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Shabbat 69

In his book ‘Faith in the Future’, Rabbi Jonathan Sacks explains that ‘the clearest contrast between communal faith and an individualistic culture’ can be seen in how we relate to time. In our individualistic culture, time is defined by the ‘personal organiser’ which represents time as a ‘private project’, while the Jewish communal faith ‘speaks…

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Shabbat 68

The opening Mishna of Perek Klal Gadol (7:1, 67b) informs us that השוכח עיקר שבת – anyone who “forgets the essence of Shabbat” is only obligated for one sin offering even if they commit many Torah transgressions on Shabbat, whereas someone who is יודע עיקר שבת, meaning who “knows the essence of Shabbat” is liable…

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Shabbat 67

Mishna Shabbat (6:10, 67a) lists a number of curious objects which Rabbi Meir allows to be carried on Shabbat and which the Sages forbid because they constitute דרכי האמורי – “the ways of the Emorites”, and the subsequent Gemara then proceeds to discuss a variety of other items while considering whether their usage falls into…

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Shabbat 66

There are times when a curious or cryptic Gemara beckons its learner to dig beyond its initial reading, and a case in point is today’s daf (Shabbat 66b) which, based on the particular reading I shall present below, moved me to tears. The Mishna (Shabbat 6:9) informs us that boys may go out on Shabbat…

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Shabbat 65

Having been taught in the Mishna (Shabbat 6:6-7, Shabbat 65a) that a woman may use a stone, nut or coin as a button to fasten her cloak on Shabbat, Abaye raises the question (Shabbat 65b) whether this may be done deliberately to enable a mother to carry a nut from her home through the public…

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Shabbat 64

Continuing its discussion of various ornaments that may be worn on Shabbat, the Mishna (Shabbat 6:5, 64b) informs us that a woman may go out on Shabbat wearing a פאה נכרית – a wig (or what is commonly referred to as a ‘sheitel’), and according to the 16th century Shiltei Gibborim (page 29a in Dapei…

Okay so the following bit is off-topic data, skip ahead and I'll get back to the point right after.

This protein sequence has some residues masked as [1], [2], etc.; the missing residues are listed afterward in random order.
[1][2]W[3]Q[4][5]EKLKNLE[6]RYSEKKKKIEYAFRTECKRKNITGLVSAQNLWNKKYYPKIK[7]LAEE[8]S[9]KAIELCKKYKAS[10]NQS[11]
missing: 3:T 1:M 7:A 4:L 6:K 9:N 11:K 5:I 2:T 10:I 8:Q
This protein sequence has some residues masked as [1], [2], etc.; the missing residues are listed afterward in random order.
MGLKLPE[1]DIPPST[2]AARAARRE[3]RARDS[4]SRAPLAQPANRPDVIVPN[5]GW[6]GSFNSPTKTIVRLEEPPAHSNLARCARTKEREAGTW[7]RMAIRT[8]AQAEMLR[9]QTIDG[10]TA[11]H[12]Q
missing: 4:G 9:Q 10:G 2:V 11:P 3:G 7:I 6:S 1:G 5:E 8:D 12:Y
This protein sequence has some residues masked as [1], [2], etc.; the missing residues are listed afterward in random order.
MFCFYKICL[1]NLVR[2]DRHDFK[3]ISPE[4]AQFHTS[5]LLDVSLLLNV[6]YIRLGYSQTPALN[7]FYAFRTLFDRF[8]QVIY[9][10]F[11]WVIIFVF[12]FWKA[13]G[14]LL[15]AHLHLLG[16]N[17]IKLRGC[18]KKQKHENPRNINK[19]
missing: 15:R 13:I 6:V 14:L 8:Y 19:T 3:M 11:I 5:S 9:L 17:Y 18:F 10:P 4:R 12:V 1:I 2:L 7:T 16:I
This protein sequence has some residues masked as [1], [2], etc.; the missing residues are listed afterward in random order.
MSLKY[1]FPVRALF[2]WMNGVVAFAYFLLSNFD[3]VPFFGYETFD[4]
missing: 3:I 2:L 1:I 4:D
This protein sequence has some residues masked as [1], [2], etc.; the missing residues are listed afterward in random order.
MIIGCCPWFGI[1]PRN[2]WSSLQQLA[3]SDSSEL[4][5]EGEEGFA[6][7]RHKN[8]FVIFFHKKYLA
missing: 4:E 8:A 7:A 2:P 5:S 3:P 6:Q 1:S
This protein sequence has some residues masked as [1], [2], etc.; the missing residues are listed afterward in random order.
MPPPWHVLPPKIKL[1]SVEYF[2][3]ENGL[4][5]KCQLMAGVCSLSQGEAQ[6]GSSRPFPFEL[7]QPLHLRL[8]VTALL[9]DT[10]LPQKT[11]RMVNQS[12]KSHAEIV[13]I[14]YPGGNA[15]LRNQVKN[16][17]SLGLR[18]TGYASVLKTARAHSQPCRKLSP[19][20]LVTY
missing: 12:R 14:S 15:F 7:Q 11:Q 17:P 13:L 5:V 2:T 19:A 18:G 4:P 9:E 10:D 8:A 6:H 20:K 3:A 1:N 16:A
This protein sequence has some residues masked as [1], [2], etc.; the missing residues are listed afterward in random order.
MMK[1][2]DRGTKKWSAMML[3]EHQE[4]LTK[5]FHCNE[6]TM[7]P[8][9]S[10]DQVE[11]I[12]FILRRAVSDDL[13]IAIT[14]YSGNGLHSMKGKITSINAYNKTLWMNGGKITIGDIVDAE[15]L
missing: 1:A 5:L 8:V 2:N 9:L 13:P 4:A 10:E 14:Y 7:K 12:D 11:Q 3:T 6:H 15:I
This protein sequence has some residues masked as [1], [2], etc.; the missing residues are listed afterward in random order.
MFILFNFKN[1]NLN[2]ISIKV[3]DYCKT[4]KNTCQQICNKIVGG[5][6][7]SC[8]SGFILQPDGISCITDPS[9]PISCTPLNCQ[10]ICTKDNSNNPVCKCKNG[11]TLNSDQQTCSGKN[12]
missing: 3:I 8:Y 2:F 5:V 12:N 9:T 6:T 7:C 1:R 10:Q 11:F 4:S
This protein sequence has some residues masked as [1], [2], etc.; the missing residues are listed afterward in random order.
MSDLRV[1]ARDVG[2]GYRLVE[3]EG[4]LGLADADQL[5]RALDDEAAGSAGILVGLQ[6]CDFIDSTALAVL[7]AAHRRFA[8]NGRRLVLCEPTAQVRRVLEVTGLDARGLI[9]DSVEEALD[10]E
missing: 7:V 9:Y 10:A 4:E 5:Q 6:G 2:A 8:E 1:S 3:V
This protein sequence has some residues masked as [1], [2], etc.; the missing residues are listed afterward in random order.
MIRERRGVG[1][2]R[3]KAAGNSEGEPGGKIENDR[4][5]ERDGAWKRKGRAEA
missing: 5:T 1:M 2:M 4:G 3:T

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Shabbat 63

The Mishna (Shabbat 6:4) in today’s daf (Shabbat 63a) opens with a clear statement that a man may not go out in the public domain on Shabbat with a sword, bow, shield, club, or spear, and that if he did, he would transgress the Torah law of ‘Hoza’ah’ (carrying) on Shabbat. Rabbi Eliezer disagrees, arguing…

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Shabbat 62

While I endeavour to learn, understand and appreciate the significance and symbolism of the mitzvot that I perform, there are times when I encounter a text which takes my understanding and appreciation to a new level. A case in point is today’s daf (Shabbat 62a) where we are taught about the impropriety of going to…

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Shabbat 61

Today’s daf (Shabbat 61a) begins by relating how Rav Yochanan, whose tefillin (like all right-handers*) were worn on his left arm, would first put on his left shoe in order to reflect the sanctity of the left of his body which was wearing tefillin. However, it then informs us of a contradictory Beraita stating that…

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Shabbat 60

While our clothes and shoes may have a functional purpose to provide us with protection from the elements, our clothes and shoes are also reference points for some of our most significant life memories. For example, when putting on a particular pair of shoes a person might momentarily be taken back in the time to…

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Shabbat 59

Among the head and hair ornaments discussed in today’s daf (Shabbat 59b) that according to rabbinic law may or may not be worn in a public domain on Shabbat is a כלילא, a tiara. Significantly, the Gemara discusses two types of כלילא: (i) One that is made from a hammered piece of gold or silver,…

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Shabbat 58

I have always thought that the reason why bells are often attached to the Torah cover and atop of a Sefer Torah was merely ornamental in order to add further splendour and regality to the honour we give to a Torah scroll. However, according to Rashi’s commentary, the מטפחות ספרים which is referenced in a…